But they’re characters I, personally, like a lot more than I did when they were more ordinary people.  And I’m my target audience, not some unknown person on the internet who is a self-appointed expert on what everyone wants in their entertainment.

A series about Rose Tyler or Amy Pond where they never met the Doctor would’ve been boring as hell, in my opinion.  Yeah, there are people who say they like “true to life” stories like that.  But even those stories aren’t about ordinary people living ordinary lives most of the time.  They’re about when something interferes with that ordinary life.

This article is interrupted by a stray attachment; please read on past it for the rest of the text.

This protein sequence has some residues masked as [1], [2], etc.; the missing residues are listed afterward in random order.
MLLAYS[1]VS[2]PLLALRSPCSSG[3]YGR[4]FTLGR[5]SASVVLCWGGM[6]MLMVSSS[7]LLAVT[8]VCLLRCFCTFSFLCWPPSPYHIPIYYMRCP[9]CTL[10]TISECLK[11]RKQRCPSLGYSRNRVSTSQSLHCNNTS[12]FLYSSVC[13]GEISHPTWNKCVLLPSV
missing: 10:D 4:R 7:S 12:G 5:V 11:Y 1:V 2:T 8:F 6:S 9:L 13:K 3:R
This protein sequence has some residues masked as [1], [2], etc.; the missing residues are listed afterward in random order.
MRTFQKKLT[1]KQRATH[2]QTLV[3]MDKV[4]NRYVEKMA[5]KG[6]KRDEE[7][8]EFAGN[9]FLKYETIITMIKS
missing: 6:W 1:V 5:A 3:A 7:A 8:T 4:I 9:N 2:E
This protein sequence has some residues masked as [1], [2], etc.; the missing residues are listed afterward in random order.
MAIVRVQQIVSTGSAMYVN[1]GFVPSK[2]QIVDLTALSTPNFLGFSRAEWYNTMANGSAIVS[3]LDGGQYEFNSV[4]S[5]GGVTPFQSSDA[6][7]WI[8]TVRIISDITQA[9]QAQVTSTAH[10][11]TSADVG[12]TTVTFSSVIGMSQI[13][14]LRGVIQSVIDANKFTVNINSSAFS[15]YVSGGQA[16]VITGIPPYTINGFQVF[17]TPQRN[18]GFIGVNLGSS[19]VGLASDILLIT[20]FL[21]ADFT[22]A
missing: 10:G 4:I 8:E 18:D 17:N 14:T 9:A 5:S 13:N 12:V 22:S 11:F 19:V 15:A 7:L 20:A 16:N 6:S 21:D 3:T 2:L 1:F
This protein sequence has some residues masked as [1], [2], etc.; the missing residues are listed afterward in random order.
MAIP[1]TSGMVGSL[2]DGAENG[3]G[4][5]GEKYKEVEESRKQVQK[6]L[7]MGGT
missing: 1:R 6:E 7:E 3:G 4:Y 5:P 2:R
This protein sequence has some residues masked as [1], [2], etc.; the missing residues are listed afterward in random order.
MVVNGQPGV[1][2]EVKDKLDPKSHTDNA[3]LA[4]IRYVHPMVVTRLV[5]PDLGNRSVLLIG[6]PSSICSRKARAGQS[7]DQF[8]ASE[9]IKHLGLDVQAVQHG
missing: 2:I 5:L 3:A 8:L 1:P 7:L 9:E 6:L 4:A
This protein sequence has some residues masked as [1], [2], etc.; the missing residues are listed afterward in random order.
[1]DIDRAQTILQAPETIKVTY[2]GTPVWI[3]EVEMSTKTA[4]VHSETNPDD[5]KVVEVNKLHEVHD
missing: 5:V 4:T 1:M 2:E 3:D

Yeah, ordinary lives are what I wanted to show with Intertwined Lives and what I will, eventually, be touching on again in other works.  But not the ordinary lives of ordinary people.  Who the fuck wants to read about that?!  Sure, I’ve got a character who married into the major family who before that was just a humble coffee shop owner.  There’s no way in hell I’d use him as a viewpoint character before he met them.  That story would have chapters about such exciting things as “Going to church on Christmas” and “Hiring a new employee”.  Wheee!  I’d totally want to read that book!  Before he met Viktor, he’d exactly two interesting things happen in his life:  1)  emigrating from Earth, and 2)  his husband dying of a horrible internal fungal infection.  Those might be worth writing about.    But the first isn’t really that interesting without showing more of the surrounding political situation than could easily be done, and the second is too depressing for my tastes, so odds are I won’t ever bother.